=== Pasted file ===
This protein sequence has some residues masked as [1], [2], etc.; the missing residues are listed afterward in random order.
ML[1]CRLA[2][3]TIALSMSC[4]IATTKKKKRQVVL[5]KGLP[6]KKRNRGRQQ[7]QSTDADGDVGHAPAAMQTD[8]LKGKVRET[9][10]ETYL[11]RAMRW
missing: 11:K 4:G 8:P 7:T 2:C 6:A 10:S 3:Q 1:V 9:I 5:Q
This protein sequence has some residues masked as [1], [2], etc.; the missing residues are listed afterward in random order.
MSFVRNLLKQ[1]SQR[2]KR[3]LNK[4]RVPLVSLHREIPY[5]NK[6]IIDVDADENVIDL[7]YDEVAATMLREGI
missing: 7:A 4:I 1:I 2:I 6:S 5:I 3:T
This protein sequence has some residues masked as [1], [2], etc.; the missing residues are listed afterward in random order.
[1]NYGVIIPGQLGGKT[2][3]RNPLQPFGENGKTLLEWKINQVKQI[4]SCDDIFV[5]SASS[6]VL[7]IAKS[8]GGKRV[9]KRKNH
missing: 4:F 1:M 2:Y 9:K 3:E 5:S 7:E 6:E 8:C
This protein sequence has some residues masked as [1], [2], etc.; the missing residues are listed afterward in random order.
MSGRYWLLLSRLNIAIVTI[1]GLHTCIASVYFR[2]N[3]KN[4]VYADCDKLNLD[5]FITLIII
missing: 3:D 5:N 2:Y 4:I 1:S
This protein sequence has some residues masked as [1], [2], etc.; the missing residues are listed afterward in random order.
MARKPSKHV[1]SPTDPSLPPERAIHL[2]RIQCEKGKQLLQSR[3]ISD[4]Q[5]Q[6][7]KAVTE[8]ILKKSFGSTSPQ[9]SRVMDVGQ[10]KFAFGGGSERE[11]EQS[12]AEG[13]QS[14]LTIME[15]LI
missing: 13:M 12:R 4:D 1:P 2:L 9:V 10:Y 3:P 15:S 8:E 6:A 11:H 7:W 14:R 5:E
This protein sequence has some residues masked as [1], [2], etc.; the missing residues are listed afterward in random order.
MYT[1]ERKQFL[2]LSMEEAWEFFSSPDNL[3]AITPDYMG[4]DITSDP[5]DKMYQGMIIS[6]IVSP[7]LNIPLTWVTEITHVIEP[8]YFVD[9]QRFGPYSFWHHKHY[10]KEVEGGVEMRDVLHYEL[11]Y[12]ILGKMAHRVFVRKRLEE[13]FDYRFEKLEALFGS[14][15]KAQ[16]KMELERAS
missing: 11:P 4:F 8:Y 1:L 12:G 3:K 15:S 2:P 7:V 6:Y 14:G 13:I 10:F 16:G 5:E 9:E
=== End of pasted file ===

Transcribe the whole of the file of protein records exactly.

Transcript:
This protein sequence has some residues masked as [1], [2], etc.; the missing residues are listed afterward in random order.
ML[1]CRLA[2][3]TIALSMSC[4]IATTKKKKRQVVL[5]KGLP[6]KKRNRGRQQ[7]QSTDADGDVGHAPAAMQTD[8]LKGKVRET[9][10]ETYL[11]RAMRW
missing: 11:K 4:G 8:P 7:T 2:C 6:A 10:S 3:Q 1:V 9:I 5:Q
This protein sequence has some residues masked as [1], [2], etc.; the missing residues are listed afterward in random order.
MSFVRNLLKQ[1]SQR[2]KR[3]LNK[4]RVPLVSLHREIPY[5]NK[6]IIDVDADENVIDL[7]YDEVAATMLREGI
missing: 7:A 4:I 1:I 2:I 6:S 5:I 3:T
This protein sequence has some residues masked as [1], [2], etc.; the missing residues are listed afterward in random order.
[1]NYGVIIPGQLGGKT[2][3]RNPLQPFGENGKTLLEWKINQVKQI[4]SCDDIFV[5]SASS[6]VL[7]IAKS[8]GGKRV[9]KRKNH
missing: 4:F 1:M 2:Y 9:K 3:E 5:S 7:E 6:E 8:C
This protein sequence has some residues masked as [1], [2], etc.; the missing residues are listed afterward in random order.
MSGRYWLLLSRLNIAIVTI[1]GLHTCIASVYFR[2]N[3]KN[4]VYADCDKLNLD[5]FITLIII
missing: 3:D 5:N 2:Y 4:I 1:S
This protein sequence has some residues masked as [1], [2], etc.; the missing residues are listed afterward in random order.
MARKPSKHV[1]SPTDPSLPPERAIHL[2]RIQCEKGKQLLQSR[3]ISD[4]Q[5]Q[6][7]KAVTE[8]ILKKSFGSTSPQ[9]SRVMDVGQ[10]KFAFGGGSERE[11]EQS[12]AEG[13]QS[14]LTIME[15]LI
missing: 13:M 12:R 4:D 1:P 2:L 9:V 10:Y 3:P 15:S 8:E 6:A 11:H 7:W 14:R 5:E
This protein sequence has some residues masked as [1], [2], etc.; the missing residues are listed afterward in random order.
MYT[1]ERKQFL[2]LSMEEAWEFFSSPDNL[3]AITPDYMG[4]DITSDP[5]DKMYQGMIIS[6]IVSP[7]LNIPLTWVTEITHVIEP[8]YFVD[9]QRFGPYSFWHHKHY[10]KEVEGGVEMRDVLHYEL[11]Y[12]ILGKMAHRVFVRKRLEE[13]FDYRFEKLEALFGS[14][15]KAQ[16]KMELERAS
missing: 11:P 4:F 8:Y 1:L 12:G 3:K 15:S 2:P 7:V 6:Y 14:G 13:I 10:F 16:G 5:E 9:E